My strategy is to just continue to speak in French, even if they still respond in English. This works fine and no one gets upset. Sometimes they will switch back if they see that your French is fine and you prefer it.

If it is someone you consider a friend or speak to on a regular basis (from your bakery or cheese shop, etc.), you can tell them you prefer to speak in French for whatever reason. As frustrating as it can be, French people aren’t trying to be rude and the better your French becomes the less it will happen!

Has this happened to you? What is your strategy for dealing with it? Leave a comment and share your experience!

14 thoughts on “Why Do French People Respond in English When I Speak French?”

  • I do love hearing that this happens in France now. Thirty years ago, I did not luck out with such helpfulness. But then again, I was sadly not trying their language at all. Bad me. But I like that the intent is more often good than not! XO

  • My strategy is always to continue speaking French, even if the whole conversation continues with the Parisian speaking English and the American speaking French. Then, when I am in New York, if a French tourist asks for directions in English, I speak right back in French. Touche! Seriously though, I think they answer questions posed in French with English because they are trying to be helpful.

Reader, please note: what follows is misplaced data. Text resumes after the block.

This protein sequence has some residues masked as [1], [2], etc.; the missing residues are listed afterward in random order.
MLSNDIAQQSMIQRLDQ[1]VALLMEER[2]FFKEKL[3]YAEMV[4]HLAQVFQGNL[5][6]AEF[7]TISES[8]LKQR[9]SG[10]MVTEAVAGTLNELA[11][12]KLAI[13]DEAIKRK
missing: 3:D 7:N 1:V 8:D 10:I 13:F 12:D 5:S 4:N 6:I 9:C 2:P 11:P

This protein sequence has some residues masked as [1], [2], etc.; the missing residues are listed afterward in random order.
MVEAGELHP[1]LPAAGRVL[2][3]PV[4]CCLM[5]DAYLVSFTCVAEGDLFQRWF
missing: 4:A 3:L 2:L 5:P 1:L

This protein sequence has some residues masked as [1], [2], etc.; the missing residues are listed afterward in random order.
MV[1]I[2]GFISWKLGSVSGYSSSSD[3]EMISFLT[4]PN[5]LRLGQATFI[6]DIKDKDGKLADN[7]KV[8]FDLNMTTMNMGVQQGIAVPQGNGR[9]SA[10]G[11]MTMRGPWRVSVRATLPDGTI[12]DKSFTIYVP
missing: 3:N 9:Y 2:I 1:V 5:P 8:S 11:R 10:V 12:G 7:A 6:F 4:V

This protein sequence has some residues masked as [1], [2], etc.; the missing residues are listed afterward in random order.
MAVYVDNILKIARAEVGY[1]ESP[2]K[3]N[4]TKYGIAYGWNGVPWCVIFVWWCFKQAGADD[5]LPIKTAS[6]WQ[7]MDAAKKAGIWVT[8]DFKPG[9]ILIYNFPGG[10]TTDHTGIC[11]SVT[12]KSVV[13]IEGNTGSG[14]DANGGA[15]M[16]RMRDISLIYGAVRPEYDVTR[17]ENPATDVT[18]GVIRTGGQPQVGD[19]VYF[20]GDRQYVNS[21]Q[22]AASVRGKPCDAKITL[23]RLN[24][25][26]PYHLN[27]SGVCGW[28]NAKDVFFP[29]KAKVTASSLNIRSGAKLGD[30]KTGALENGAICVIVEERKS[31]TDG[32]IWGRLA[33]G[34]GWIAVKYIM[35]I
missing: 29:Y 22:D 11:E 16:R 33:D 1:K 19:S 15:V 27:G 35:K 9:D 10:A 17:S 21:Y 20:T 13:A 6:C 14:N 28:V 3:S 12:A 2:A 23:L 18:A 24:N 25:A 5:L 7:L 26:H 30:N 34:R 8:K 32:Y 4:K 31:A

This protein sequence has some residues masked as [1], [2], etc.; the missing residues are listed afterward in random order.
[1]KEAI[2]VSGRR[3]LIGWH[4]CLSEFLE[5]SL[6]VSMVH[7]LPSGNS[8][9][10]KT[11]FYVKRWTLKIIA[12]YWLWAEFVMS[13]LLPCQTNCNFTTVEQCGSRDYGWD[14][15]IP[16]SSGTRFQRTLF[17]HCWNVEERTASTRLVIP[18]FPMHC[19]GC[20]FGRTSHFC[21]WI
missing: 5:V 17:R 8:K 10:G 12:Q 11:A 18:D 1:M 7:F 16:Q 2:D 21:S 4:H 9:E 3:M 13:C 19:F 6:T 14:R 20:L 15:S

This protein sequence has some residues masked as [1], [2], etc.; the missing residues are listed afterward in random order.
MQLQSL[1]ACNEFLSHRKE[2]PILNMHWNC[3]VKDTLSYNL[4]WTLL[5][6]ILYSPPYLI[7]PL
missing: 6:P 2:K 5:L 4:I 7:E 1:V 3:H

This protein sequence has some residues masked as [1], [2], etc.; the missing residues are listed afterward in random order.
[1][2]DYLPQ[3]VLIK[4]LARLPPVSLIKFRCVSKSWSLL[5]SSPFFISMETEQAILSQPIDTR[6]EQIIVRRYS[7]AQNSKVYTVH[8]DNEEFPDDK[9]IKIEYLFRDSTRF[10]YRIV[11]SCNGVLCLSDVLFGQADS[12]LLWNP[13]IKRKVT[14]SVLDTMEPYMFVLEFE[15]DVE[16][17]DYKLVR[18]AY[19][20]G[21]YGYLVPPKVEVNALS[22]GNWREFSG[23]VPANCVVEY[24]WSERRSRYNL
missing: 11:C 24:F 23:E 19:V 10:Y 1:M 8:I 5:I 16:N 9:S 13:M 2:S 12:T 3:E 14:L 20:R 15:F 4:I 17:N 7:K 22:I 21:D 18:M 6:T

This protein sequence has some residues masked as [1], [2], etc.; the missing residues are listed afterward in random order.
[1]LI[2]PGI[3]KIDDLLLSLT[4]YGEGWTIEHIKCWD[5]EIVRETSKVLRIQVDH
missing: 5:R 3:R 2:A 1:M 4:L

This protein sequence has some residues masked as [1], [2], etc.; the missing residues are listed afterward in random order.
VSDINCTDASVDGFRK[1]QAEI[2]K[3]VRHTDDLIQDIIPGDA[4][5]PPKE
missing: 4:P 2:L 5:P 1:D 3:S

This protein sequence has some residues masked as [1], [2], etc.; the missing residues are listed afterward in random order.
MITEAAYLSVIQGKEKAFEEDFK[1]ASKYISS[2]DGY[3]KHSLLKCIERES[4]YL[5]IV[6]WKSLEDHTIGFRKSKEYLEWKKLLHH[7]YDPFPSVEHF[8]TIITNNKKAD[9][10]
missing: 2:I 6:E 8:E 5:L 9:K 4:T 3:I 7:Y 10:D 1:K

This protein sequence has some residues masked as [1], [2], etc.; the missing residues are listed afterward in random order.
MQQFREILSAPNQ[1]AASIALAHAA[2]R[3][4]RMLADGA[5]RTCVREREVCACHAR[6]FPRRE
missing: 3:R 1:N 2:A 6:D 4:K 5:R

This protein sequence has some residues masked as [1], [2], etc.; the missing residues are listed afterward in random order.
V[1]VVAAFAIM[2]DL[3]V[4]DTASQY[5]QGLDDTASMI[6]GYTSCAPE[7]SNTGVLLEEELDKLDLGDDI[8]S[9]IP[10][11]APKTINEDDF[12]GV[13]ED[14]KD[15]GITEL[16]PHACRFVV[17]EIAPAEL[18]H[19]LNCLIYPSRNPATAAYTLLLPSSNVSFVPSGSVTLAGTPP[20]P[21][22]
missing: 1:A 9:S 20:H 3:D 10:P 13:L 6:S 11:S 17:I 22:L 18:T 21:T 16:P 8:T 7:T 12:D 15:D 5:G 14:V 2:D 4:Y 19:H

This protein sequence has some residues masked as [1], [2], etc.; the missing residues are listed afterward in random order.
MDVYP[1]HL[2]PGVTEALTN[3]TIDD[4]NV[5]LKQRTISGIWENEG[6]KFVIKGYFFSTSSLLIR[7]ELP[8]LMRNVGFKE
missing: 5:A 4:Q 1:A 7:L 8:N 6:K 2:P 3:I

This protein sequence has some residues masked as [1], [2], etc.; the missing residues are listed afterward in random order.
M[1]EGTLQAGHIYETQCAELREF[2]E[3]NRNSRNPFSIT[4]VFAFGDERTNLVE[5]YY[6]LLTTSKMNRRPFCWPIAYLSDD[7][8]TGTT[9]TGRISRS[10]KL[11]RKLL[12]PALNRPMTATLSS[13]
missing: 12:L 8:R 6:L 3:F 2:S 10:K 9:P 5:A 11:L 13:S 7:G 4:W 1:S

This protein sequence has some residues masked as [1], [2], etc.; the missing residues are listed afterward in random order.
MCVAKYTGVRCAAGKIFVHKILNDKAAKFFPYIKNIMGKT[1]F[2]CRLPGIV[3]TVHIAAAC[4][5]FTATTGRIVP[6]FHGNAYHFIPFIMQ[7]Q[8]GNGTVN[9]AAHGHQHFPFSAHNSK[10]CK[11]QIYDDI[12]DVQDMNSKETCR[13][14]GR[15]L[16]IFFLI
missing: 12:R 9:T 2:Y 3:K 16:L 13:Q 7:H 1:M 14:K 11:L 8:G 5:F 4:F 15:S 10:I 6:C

• Same thing happens to me in Quebec. I start to speak French, in my own inimitable way, and they immediately begin speaking in English. I joke that the torture of listening to my French is unbearable but I expect the real reason is more basic. Quebecois are just really nice people and like to be friendly. Same for the poor Colombians when I try to speak Spanish. Cheers.

  • This drives me crazy.
    I love France and the French language and even went so far as to do a degree in French which involved living there for a year. My French is not the best but with a degree in the language, neither is it terrible and typically, with a little patience on the other person’s part when I can’t find the vocabulary, we can generally communicate perfectly well in French.
    However, more often than not, when I start speaking French, the other person insists on replying in English, often at a level I wouldn’t judge to be much if any better than my French.
    This drove me crazy as a student living in France and at times knocked my confidence in speaking to people in French.
    My strategy is to continue speaking in French but quite often they continue answering in English which I find rude considering I’ve not spoken a word of English to them.